What's the most controversial opinion you have?

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  1. kiylahskies profile image84
    kiylahskiesposted 2 months ago

    Mine is that children shouldn't be disciplined by spanking/being hit - what's yours?

    1. gmwilliams profile image82
      gmwilliamsposted 2 months agoin reply to this

      (1) I believe that if people are impoverished or poor, they shouldn't have children.   Children brought up in poor or impoverished conditions have less opportunities culturally, educationally, intellectually, &/or socioeconomically.  If one is poor & have children, h/she is condemning such children to a very dark, bleak future.

      (2)I also believe that 1-2 children are enough for parents.  1-2 children are enough for parents to exercise a span of control without enlisting the aid of the oldest child to raise other children.   Children need love & attention so 1-2 children are enough, any more than that, the percentage of parental attention lessen & children are left to their own devices to raise themselves, oftentimes w/disastrous results.

      (3) Having large/very large families of 6-more children per household is abusive to children.  Children in such families don't receive parental attention.  They are also impoverished because there is little or no monies allocated per child.  Children in such families go without, even the rudiments.  Furthermore, large/very large families depend on OUTSIDE assistance to remain socioeconomically afloat.  Also oldest children raise children, never the parents who keep pumping out children.

    2. Credence2 profile image81
      Credence2posted 2 months agoin reply to this

      Hello and welcome aboard. I may be an old timer, but I believe that there is a place for corporal punishment regarding wayward children. Some kids need stronger incentives to stay on the straight and narrow. And in this world, that is crucial. Every child is different and corporal punishment should be a last resort. As much as it pains a good parent, the ultimate importance of discipline can not be dismissed. There is a difference in giving a child a spanking verses being abusive.

      Outside of that, I don't believe that I am terribly controversial in my beliefs.

      1. GA Anderson profile image82
        GA Andersonposted 2 months agoin reply to this

        I'm with you on this one Cred.

        GA

    3. peterstreep profile image79
      peterstreepposted 2 months agoin reply to this

      It used to be that having a roof above your head was a cheap thing and food was much more expensive.
      I think that this would be a better situation. House prices, and rental prices should be only 5% of your monthly income. and Food should be more expensive, so farmers can ask a higher price for their produce. So you would spent more money on decent and healthy food, but you will have the money as you don't give it away to banks who ask high mortgages for high house prices.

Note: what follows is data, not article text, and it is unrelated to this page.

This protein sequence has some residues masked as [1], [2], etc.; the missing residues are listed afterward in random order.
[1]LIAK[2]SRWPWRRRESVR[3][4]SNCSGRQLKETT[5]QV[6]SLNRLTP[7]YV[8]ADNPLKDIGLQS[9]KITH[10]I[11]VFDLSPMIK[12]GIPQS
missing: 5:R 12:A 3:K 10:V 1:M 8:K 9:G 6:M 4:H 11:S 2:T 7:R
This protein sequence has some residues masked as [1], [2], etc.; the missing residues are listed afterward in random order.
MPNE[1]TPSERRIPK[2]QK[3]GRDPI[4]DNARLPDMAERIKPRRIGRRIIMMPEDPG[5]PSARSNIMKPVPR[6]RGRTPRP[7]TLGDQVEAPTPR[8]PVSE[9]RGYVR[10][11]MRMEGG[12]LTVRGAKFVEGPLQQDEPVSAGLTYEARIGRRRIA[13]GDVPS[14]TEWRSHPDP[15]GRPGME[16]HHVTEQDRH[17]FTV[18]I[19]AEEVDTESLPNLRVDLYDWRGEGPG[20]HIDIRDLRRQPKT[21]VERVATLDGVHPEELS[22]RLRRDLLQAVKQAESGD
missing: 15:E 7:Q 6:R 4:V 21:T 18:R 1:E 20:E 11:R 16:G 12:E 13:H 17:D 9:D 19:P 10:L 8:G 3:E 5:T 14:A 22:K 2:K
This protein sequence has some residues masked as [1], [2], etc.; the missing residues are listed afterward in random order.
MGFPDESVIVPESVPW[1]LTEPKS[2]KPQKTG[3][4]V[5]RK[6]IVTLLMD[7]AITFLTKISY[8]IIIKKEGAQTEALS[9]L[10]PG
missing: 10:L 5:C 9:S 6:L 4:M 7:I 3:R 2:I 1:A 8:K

And education (preschool, higher- university and advanced) should be cheap and accessible for every member of the society. Poor or rich and of any racial background.

      1. GA Anderson profile image82
        GA Andersonposted 2 months agoin reply to this

        Hello peterstreep, I would say you certainly met the goal of the OP, that 5% number surely is controversial. Is it a serious number to you, or just illustrative of the concept?

        While I agree with your education thoughts, I think your mortgage thought is off-base. Mortgage lending is a very competitive business, and their interest rates are pegged directly to the Fed rate - usually only a point, or three, over the Fed. (that is in the U.S. of course, and excluding the fringe of predictor lenders that are not the mainstream of mortgage lenders)

        I see the high cost of housing as one thing, but mortgage rates as quite a different one.

        GA

        1. profile image0
          ahorsebackposted 2 months agoin reply to this

          Holly Cow , I agree with you people ?

        2. peterstreep profile image79
          peterstreepposted 2 months agoin reply to this

          The 5% was just a number to make a statement, 
          If the housing price is lower, you will have less people having a mortgage. Or at least a mortgage that is acceptable.

          1. wilderness profile image98
            wildernessposted 2 months agoin reply to this

            Have you gone so far as to decide which of the people producing your new home should get a wage decrease?  Plumbers, electricians, framers, etc.?

            1. peterstreep profile image79
              peterstreepposted 2 months agoin reply to this

              Do you think building a house really cost 500.000+ on wages and materials? Only the first time perhaps, if you go wild on expenses. But if you buy a house that’s already build in the 80’s, all the plumbers, electricians etc are allready paid.
              Do you pay as much for a second hand car as a new one. Off course not. So why should you with houses?

              1. wilderness profile image98
                wildernessposted 2 months agoin reply to this

                Does a house cost a half million in wages and materials?  Obviously not.  Does it cost that much when a small profit and an enormous land cost is factored in, along with excessive utility fees to pay for expansion?  Probably.

                But if you don't like it, buy a smaller house or buy one somewhere with reasonable land  costs.  You can buy a mansion where I live for that.

                But THAT is a good question - why does an older home cost as much as a new one.

                And the only answer I can come up with is that is what people are willing to pay.  If you can convince everyone that they are overpaying for older homes then the cost should fall.  Might be tough to do, though.